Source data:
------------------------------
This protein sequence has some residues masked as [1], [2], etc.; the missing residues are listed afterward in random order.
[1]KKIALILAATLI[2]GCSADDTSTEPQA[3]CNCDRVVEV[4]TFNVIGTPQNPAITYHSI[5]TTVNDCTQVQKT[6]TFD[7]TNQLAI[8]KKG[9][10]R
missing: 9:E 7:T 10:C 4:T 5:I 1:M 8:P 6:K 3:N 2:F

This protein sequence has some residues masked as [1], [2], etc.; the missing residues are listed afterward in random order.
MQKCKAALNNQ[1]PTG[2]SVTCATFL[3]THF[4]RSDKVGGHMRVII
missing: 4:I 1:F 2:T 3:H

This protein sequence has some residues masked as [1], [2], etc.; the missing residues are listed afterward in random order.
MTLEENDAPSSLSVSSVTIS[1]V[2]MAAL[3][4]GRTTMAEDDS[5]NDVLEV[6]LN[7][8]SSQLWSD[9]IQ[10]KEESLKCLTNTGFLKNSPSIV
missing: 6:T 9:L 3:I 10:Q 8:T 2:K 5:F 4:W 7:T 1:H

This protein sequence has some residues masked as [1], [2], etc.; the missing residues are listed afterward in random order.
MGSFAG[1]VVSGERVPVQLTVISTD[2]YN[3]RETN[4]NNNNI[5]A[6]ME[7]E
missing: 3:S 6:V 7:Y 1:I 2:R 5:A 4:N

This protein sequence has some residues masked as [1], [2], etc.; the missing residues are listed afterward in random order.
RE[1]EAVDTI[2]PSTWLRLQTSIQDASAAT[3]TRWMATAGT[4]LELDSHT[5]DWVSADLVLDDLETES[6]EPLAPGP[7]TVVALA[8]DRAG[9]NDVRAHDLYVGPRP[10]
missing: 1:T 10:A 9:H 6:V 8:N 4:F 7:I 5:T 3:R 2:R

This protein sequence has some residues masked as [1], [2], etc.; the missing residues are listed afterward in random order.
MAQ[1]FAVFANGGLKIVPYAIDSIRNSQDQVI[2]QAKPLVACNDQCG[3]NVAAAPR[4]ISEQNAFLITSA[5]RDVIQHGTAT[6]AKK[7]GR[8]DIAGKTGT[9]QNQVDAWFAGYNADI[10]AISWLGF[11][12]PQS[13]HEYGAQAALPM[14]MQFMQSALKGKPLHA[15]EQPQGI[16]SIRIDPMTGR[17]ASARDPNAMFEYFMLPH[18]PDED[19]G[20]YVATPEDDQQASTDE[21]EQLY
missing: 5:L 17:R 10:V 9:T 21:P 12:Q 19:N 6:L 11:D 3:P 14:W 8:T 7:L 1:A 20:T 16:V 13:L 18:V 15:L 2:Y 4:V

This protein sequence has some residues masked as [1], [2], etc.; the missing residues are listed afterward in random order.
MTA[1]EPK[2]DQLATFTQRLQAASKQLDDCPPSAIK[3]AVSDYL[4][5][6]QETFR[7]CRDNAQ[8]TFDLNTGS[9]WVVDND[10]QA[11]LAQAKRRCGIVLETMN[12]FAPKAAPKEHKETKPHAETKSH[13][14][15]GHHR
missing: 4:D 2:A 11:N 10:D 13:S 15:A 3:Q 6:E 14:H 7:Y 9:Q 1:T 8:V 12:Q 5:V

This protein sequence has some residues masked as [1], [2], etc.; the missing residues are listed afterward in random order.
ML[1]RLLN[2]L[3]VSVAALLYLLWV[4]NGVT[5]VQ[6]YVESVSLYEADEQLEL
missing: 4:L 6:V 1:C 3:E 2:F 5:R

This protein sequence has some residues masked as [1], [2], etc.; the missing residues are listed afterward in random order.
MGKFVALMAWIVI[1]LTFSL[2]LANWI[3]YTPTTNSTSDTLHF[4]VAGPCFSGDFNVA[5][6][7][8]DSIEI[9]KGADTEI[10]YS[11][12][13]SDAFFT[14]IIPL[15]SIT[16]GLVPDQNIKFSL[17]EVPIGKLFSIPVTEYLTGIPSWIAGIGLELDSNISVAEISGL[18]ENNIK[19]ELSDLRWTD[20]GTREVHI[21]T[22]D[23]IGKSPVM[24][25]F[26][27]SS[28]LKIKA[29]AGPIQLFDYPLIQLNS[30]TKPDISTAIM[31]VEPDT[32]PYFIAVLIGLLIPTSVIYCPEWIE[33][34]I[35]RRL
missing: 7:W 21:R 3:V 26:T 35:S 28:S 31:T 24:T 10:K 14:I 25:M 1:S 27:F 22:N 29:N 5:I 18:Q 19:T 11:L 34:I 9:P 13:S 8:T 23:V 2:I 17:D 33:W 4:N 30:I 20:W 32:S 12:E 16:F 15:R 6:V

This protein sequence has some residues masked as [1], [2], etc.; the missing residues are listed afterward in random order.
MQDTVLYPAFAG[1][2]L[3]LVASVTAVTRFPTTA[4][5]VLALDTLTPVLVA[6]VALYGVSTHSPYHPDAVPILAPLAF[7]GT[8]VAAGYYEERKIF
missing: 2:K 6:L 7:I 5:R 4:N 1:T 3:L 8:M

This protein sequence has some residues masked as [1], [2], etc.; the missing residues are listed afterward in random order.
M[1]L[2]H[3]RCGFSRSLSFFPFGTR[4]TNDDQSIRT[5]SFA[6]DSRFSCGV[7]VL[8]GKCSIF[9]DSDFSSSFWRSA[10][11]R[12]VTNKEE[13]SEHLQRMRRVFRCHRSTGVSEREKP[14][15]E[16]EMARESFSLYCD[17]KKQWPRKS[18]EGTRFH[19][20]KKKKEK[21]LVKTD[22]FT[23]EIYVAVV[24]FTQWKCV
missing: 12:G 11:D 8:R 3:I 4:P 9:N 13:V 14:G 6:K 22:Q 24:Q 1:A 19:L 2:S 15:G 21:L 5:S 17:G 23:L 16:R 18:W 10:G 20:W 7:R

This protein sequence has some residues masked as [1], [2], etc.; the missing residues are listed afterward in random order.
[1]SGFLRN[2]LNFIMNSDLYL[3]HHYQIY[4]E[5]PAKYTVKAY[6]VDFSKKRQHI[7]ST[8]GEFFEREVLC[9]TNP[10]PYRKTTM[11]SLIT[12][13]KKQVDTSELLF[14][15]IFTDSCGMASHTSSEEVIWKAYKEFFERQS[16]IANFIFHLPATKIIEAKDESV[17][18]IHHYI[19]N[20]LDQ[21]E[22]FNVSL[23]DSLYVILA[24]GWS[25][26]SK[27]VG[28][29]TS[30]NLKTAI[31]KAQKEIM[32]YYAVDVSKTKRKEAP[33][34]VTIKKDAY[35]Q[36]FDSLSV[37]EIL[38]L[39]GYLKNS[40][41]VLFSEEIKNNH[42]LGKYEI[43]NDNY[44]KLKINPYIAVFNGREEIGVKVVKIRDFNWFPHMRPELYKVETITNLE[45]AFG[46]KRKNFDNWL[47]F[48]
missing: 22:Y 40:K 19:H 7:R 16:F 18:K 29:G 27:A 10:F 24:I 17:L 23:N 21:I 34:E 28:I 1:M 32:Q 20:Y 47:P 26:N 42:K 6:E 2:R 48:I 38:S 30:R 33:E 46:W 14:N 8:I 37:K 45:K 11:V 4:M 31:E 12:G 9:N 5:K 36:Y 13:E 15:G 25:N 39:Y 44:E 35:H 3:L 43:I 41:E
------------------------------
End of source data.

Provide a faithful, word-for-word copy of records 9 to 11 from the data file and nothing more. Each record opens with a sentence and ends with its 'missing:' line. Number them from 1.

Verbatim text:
This protein sequence has some residues masked as [1], [2], etc.; the missing residues are listed afterward in random order.
MGKFVALMAWIVI[1]LTFSL[2]LANWI[3]YTPTTNSTSDTLHF[4]VAGPCFSGDFNVA[5][6][7][8]DSIEI[9]KGADTEI[10]YS[11][12][13]SDAFFT[14]IIPL[15]SIT[16]GLVPDQNIKFSL[17]EVPIGKLFSIPVTEYLTGIPSWIAGIGLELDSNISVAEISGL[18]ENNIK[19]ELSDLRWTD[20]GTREVHI[21]T[22]D[23]IGKSPVM[24][25]F[26][27]SS[28]LKIKA[29]AGPIQLFDYPLIQLNS[30]TKPDISTAIM[31]VEPDT[32]PYFIAVLIGLLIPTSVIYCPEWIE[33][34]I[35]RRL
missing: 7:W 21:R 3:V 26:T 35:S 28:S 31:T 24:T 10:K 14:I 25:M 1:S 27:F 22:N 29:N 5:I 18:Q 19:T 11:L 34:I 9:P 13:S 8:T 23:V 2:I 17:D 33:W 4:N 30:I 20:W 32:S 12:E 16:F 15:R 6:V

This protein sequence has some residues masked as [1], [2], etc.; the missing residues are listed afterward in random order.
MQDTVLYPAFAG[1][2]L[3]LVASVTAVTRFPTTA[4][5]VLALDTLTPVLVA[6]VALYGVSTHSPYHPDAVPILAPLAF[7]GT[8]VAAGYYEERKIF
missing: 2:K 6:L 7:I 5:R 4:N 1:T 3:L 8:M

This protein sequence has some residues masked as [1], [2], etc.; the missing residues are listed afterward in random order.
M[1]L[2]H[3]RCGFSRSLSFFPFGTR[4]TNDDQSIRT[5]SFA[6]DSRFSCGV[7]VL[8]GKCSIF[9]DSDFSSSFWRSA[10][11]R[12]VTNKEE[13]SEHLQRMRRVFRCHRSTGVSEREKP[14][15]E[16]EMARESFSLYCD[17]KKQWPRKS[18]EGTRFH[19][20]KKKKEK[21]LVKTD[22]FT[23]EIYVAVV[24]FTQWKCV
missing: 12:G 11:D 8:R 3:I 4:P 9:N 13:V 14:G 6:K 22:Q 24:Q 1:A 19:L 2:S 15:G 21:L 5:S 17:G 23:L 16:R 18:W 10:G 20:W 7:R